The following is the list of -offerers: Wm. Wood’s fine residence, Eigl. Engine House, Derby’s livery stable, Schlewick’s -lodging house, Mrs. Cooper’s fine buildings, the Noves building of Wilson & Brown, undertakers; Bank of California; Gillig’s large hardware house ; Court-house and jail ; International Hotel ; Mooney’s livery stable ; Piper’s Opera House; Railroad depot and last tunnel (.the latter fallen) ; Washoe Club House; Virginia Hotel ; Pulton market; Elliott’s grocery ; Piper’s saloon; Pioneer Hall; Manye’s fine building; Capital lodging-house; Thomas Buchner’s residence ; the fine residences of Judge Whitman, E. Strother, W. E. F. Deal, Fred Boegle, Jobn Mackey, J. P. Martin, Cbarles Forman, Charles Rawson, Judge Seely, F. A. Tritle, Charles Tozer, R. M. Daggett, W. B. Crane, A. Aurich, P. F. Beardsley, A. Hanak, HarryBlock, D. E. McCarthy, Judge Rising, Joseph Beer_, Oscar Steele, P. H. Scott, Thomas Grucey, C. M. Mayer, Simon Schlewk, Williams & Bixler’s building, Mallon’s store, Barnet’s clothing bouse, Banner Bros., M. Frederick, jewelry Union market; Philadelphia shoe store; A. Vaenber, dry goods ; Roos Bros., clothiers; Block & Co., dry goods; Harris Bros., cigars; Palace saloon; the large Catholic Church ; Methodist Churcb; Episcopal Church; Bishop Whittaker’s house, D. Driscoll’s house, great lumber piles at Opbir and Virginia mines, residences of W. B. Crane, Frank Thayer, Wm. Woods, J. T. Davis, Minors’ Union Hall, Spire’s salooa, Cornwell’a furniture store, and over 250 cottages and small residences. The latest information about the mines is that all the men got out, without exception. Some of the burning timbers of the Ophir shaft fell back down it and sent gases as of burning wood up. In Gould A Curry shaft water was lifted up and then dropped back, forcing gases back. It Is believed there Is no fire in Ophir at all. Water* however, Is kept on the shaft. MORE DETAILS OF LOSSES. Later.— l have been able to ascertain part of the losses: O. C. Steele, saloon, $25,000; A. C. Little’ musician, $4,00′ Jobn Piper, theater, $75,000; Cradock k Nye, butchers, $3,000; A. Hooper, saloon, $15,—000; J. Buckner, saloon and bouse, $50,000; C. Fa. lardo, saloon, $2,500; A. Hanak, jewelry and houses. $75,000; Finney k Moriaity, painters, $4,500; J. S. Noe, photographer, $5,000; F. V. Drake, attorney, $2,000; Thomas A. Stephens, lawyer, $3,000; F. King, house, $3,500; M. M. Frederick, jeweler, $90,000; Morris k Nathan, $40,000; Horace Smith, house, $10,000; Guy Thorpe, furniture, etc., $7,590; Wm. Woodburn, attorney, $400, Joe Douglass, building, $40,000; J. Daily, hatter, $1,000; Lind.ey __ Dixon, attorneys, $5,000; Edw. McGu’re, bouses, $-•,000; Waters & Treat, butchers, $5,000; H. K. attorney, $11,000; James Wilcoxen, saloon, $3,000; Rowe & Mayne, saloon and houses, $12,00>) ; McMillan & Adams, grocery, $-20,000 ; Sianecker & StonehlH, attorneys, $2,000. All the above are uninsured.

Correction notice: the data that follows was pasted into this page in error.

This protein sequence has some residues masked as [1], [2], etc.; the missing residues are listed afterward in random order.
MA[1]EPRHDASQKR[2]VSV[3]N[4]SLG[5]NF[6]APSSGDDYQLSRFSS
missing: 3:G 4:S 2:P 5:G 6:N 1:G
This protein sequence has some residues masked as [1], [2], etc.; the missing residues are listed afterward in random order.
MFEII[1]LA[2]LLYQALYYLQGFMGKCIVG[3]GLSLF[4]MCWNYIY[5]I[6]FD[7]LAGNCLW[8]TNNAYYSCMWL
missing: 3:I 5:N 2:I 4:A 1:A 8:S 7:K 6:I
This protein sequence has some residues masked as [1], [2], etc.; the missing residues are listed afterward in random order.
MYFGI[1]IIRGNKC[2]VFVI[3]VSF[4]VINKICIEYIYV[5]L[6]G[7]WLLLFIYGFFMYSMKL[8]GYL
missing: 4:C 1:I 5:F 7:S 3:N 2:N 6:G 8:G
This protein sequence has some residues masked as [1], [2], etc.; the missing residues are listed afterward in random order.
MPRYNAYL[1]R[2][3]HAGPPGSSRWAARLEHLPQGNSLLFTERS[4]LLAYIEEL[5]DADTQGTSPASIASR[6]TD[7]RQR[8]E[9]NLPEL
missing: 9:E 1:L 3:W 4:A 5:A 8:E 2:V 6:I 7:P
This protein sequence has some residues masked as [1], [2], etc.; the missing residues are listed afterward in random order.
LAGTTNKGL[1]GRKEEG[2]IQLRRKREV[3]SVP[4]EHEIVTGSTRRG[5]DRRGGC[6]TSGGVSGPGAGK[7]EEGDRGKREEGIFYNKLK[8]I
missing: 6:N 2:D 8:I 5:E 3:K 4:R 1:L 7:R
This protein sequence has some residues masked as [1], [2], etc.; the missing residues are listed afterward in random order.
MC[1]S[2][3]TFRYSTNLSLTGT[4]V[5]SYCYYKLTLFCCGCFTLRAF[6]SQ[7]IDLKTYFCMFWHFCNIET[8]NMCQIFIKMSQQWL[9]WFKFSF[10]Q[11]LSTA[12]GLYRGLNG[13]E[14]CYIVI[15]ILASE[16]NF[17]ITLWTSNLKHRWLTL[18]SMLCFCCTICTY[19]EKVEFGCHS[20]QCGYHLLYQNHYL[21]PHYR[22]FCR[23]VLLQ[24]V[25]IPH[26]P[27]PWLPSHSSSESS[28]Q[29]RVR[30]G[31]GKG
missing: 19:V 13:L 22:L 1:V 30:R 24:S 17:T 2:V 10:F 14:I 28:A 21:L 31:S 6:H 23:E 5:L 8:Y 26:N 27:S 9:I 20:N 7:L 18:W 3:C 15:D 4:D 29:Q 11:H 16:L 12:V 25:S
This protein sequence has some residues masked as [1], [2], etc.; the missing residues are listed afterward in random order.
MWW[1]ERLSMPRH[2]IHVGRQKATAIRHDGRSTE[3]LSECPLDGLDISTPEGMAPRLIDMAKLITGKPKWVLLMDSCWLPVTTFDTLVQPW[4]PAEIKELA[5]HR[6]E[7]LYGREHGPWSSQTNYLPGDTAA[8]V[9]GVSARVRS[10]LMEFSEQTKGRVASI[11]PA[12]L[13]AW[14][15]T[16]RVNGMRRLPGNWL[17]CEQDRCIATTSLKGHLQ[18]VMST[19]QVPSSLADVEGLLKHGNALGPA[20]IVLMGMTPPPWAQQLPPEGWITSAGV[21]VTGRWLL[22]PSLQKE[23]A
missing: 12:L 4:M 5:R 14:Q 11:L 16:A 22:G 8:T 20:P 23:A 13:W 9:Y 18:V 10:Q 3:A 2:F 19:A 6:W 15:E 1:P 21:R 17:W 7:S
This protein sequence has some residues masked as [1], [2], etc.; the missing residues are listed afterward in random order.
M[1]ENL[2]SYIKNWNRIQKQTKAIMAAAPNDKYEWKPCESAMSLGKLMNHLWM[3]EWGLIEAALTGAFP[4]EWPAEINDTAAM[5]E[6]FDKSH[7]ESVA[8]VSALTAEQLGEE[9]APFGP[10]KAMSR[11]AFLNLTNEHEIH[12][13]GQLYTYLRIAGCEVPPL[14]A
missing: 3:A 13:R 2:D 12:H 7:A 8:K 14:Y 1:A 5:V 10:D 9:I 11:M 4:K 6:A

The following are insured: Mesick A Seely, attorneys, lose $16,000, Insured for 25 per cent; S. A. Tompkins, International Hotel, $35,000, insured for $17,000; Wood A Whitman, attorneys, $20,000, insured for $13,000; Spiro Vucovirh, saloon and residence, $16,000, insured for $6,500; A. Brischer, liquors, $13,000, insured for $5,0C0; J. Levy & Bro., clothier. , $30,000, insured for $15,000 ; A. Gundlacb, shoes, $15,000, insured for $10,000 ; Warren A Son, wagDn shop, $5,000, insured for $2,500 ; Isaac Berck, clothier. $30,000, insured for $12,500; Chas. Westtake, clnh house, $2,500, insured for $1,500 ; Tinker A Shephard, saloon, $15,000, insured for $7,000 ; Fazmier A Armbrust, confection” cry, $25,000, insured for $15,000 ; J. P. Smith, harness and dwelling, $15,000, insure! for $6,000; Lewis A Deal, library, $6,000, insured for $3,000; W. E. Deal, dwelling, $10,000, insured for $3,000 ; Keely A Williams, saloon, $20,000, insured for $2,000; Peter Morgan of Sacramento, blacksmith, $1,200, uninsured ; Williams A Bixler, building, $40,000, insured for $13,—000; Joe Stewart, club house, $25,000, insured for $8,000; Mr. Chiids, cigars, $2,500; insured for $1,500; W. B. Hickok, insurance agent, $6,000, in” sured for $1,500; Pioneer Hall, $10,000, insured for $4,000 ; Stewart’s mineral cabinet, $4,000, uninsured ; Dennis E. McCarthy, Evening Chronicle newspaper, $13,000, insured for $1,500; Vandenberg A Co., $40,. 000, insured for $20,000 ; Wilson A Brown, undertakers, $21,000, Insured for $4,500; J. S. Pidge, saloon, $10,—000, Insured for $4,000; George T. Marge, broker, $30,—000, insured for $10,000; E. J. Passmore, musician, $7,500, insured for $5,000; Jobn Giilig, late of Sacrament., hardware, $250 000, Insured for $S0,000 ; Roo« Brothers, clothier;, $10,000, insured for $50,000; William Ford, buildings, $61,000, Insured for $18,500; S. Packsher, cigars, $9,000, insured or $3,000; Henry Piper, saloon and dwelling, $11,000, insured for $5,500; He .men Bros., furniture, $10,000, insured for $6,000; Schoenfeld A Cook, furniture, $80,—000, insured for $26,000; Cunningham „A .Downey saloon, $1,000, insured for $3,000; Volnev Spalding,’ saloon, $30,000, insured for $10,000; Fred Boegle, stationer, $31,000, insured for $14,000; Wai. Ash, stationer, $120,000,iDSured for $10,000; E. Strother, dwelling, $40,000, insured for $5,000; Cohen A Isaacs, clothiers, $90,000, insured for about one-fourth; H. S. Beck, 16 houses. $50,000, insured for about $10,000; J. Bar–1 bert, clothier, estimated at $75,000, insurance light; i Banner Bros, .clothiers, estimated at $70,000, insurance ! light; V. Elliott, $17,000, insured for’ $5,000 in Imperial and $3,000 in Heme Mutual of Sin Francisco; Territorial Enterprise building, paper and presses, estimated a’ $75,000, insured for about 33 per cent.; city buildings, $2,500, no insurance; Court-house and , treasury, $100,000, insured for $37,000; Mall. Bros., grocers, $50,000 ; J. Root’s (of I San Francisco) building, $10,000 ; Bank of California I building, .$40,000, insured for $20,000; Union ! market, $3,000; Washington saloon, $3,000; Delta saloon, $8,000; Marco Medin, ten buildings, $150,000, ! insured for about $50,000 ; Harris, cigars, $10,000, insured for $3,000 ; Evans Linch, bouse, $2,500, uninsured Lafayette market, $3,500 ; Theo. Wolf, j tailor, $8,C00; Scboenmann, gunsmith, $2,0.0; Luther’s drug store, $15,000, some insurance; GLamuzzi A Co., tailors, $8,000; International bull Ing, $40,000′ | insured for one-third; Masonic Hall, partly built, : $2,500; Crand ill’s furniture factory,: $20,000, insured ‘< f r $6,000; Empire market and dwelling, $10,000; Joe ! Davy’s loon, $2,000; Dunn’s saloon, $2,000; J. Voj gal, two saloons and brewery, $20,000; Ophir hoisting ‘, works, $250,000, insured for $60,000; Consolidated Virginia hoisting works and wood, $1,500,000. insured for ! $45,000; Consolidated Virginia 60 -tamo mill, ! $190,000; buildings from the White Pine saloon to Mill street, valued at $60,000, light i insurance; buildings from Mill street lb Carson street, valued at $55,000 ; Virginia Bank. $30,000, insured for $15,000; Black’s building, $30,000; De Long A Belknap, attorneys, $15,000, insured for $5,000; Myers’ Baths, $10,000; Chicago Saloon, $9,000 ; J. C. Currie, auctioneer, $75,000 ; Fredericksburg Brewery, $10,000; six houses from Virginia Bank to Union street, $120,000; Sutro Saloon, $1,500, uninsured ; from Sat Saloon to Post-office, $10,000 ; Mrs. Gray, dressmaker, $1,000; J. C. Hampton A Co., grocers, $25,000, insured for $12,000; Ritter’s gun-shop, $1,000; Wregand’s assay office, $20,000; Bonanza Market, $1,500 ; j Ada Greer, bawdy-house, $10,000, partly insured; I Turner Hall, No. 1, fixtures, $1,000; Turner nail, No. 2, j fixtures, $1,000; Edith Slillts, eight buildings, $20,000 —partly insured; Ophir Lodging House, $12,000— no insurance; Loukey k Smitb, lumber and house, $50,—000—insured for $10,000; from Lonke.v & Smith’s to Carson street, $5,000; U.S. Surveyor’s office and build ing, $10,000; from Taylor street to Court-house, ten buildings, $25,000; Washoe Club-room and fittings, $75,000 -insured for $30,000; Babcock’s furniture store, $10,000; from Babcock’s to Capital Building, excluding Pioneer Hall and Miners’ Union, $s,ooo—uninsured; Miner’s Union, $10,000— insured for $4,000; Montgomery Guard, $3,000-uninsured; Mrs. Rissa, three bouses, $40,0X1— insured for $15,000; Engine Hou>e No. 1, $1,_00; No. 68 North B street, $10,000; Mr. Sentz, house, $15,000; E. . brother’s to Judge Whitman’s, three houses, $25,000; J. McGee, four dwellings, $10,—000; J. Steffen, dwell $2,500: Collins 1 House, $10,000; from Collins’ to Taylor street, $5,000; Mrs. Cooper, two large new houses, $50,000, Insured for $15,000; from Taylor to Union street, on A street, two rows of small dwellings, $40,000; from Union street to Sutton avenue, on A street, both sides, $50,000 ; from Sutton avenue to Mill street, both sides of A street, $10,000; Stewart street, both sides, $50.0 ( Howard street, both sides, $55,000 ; co D street, scores of bandy houses and fittings; from Union to Carson street, tbree blocks, $200,000; 3. Rick, livery stable, $2,500; E. Z. Dickson’s livery stable, $2,000; railroad depots, cars, tunnel and goods, $150,000; three blocks, small dwellings, from Union to Smith and E to G streets, including two school houses, $50,000; Kelly & Co., liquors, $30,000; Footlight office, $5,000; Dr. Cornwall, $5,000, insured for $2,000; R. Dey, $4,000, insure! for $1,500; F. A. Tritle, $25,000, insured for $10,00.; Free Masons, $2,000, insured for $700; Peter Milich, $30,000, insured for $10,000; Hatch Bros., $45,000, insured for $15,000; Kaph Bros., grocers, $6,000, insured for $2,000; Catholic Church, $80,000, insured for $30,000; Episcopal Church, $30,000, insured for $15,000; Methodist Church, $25,000, insured lor $10,000; A. G. McKenzie, dwelling, $12,000. Total houses, goods. Improvements, etc., as above given,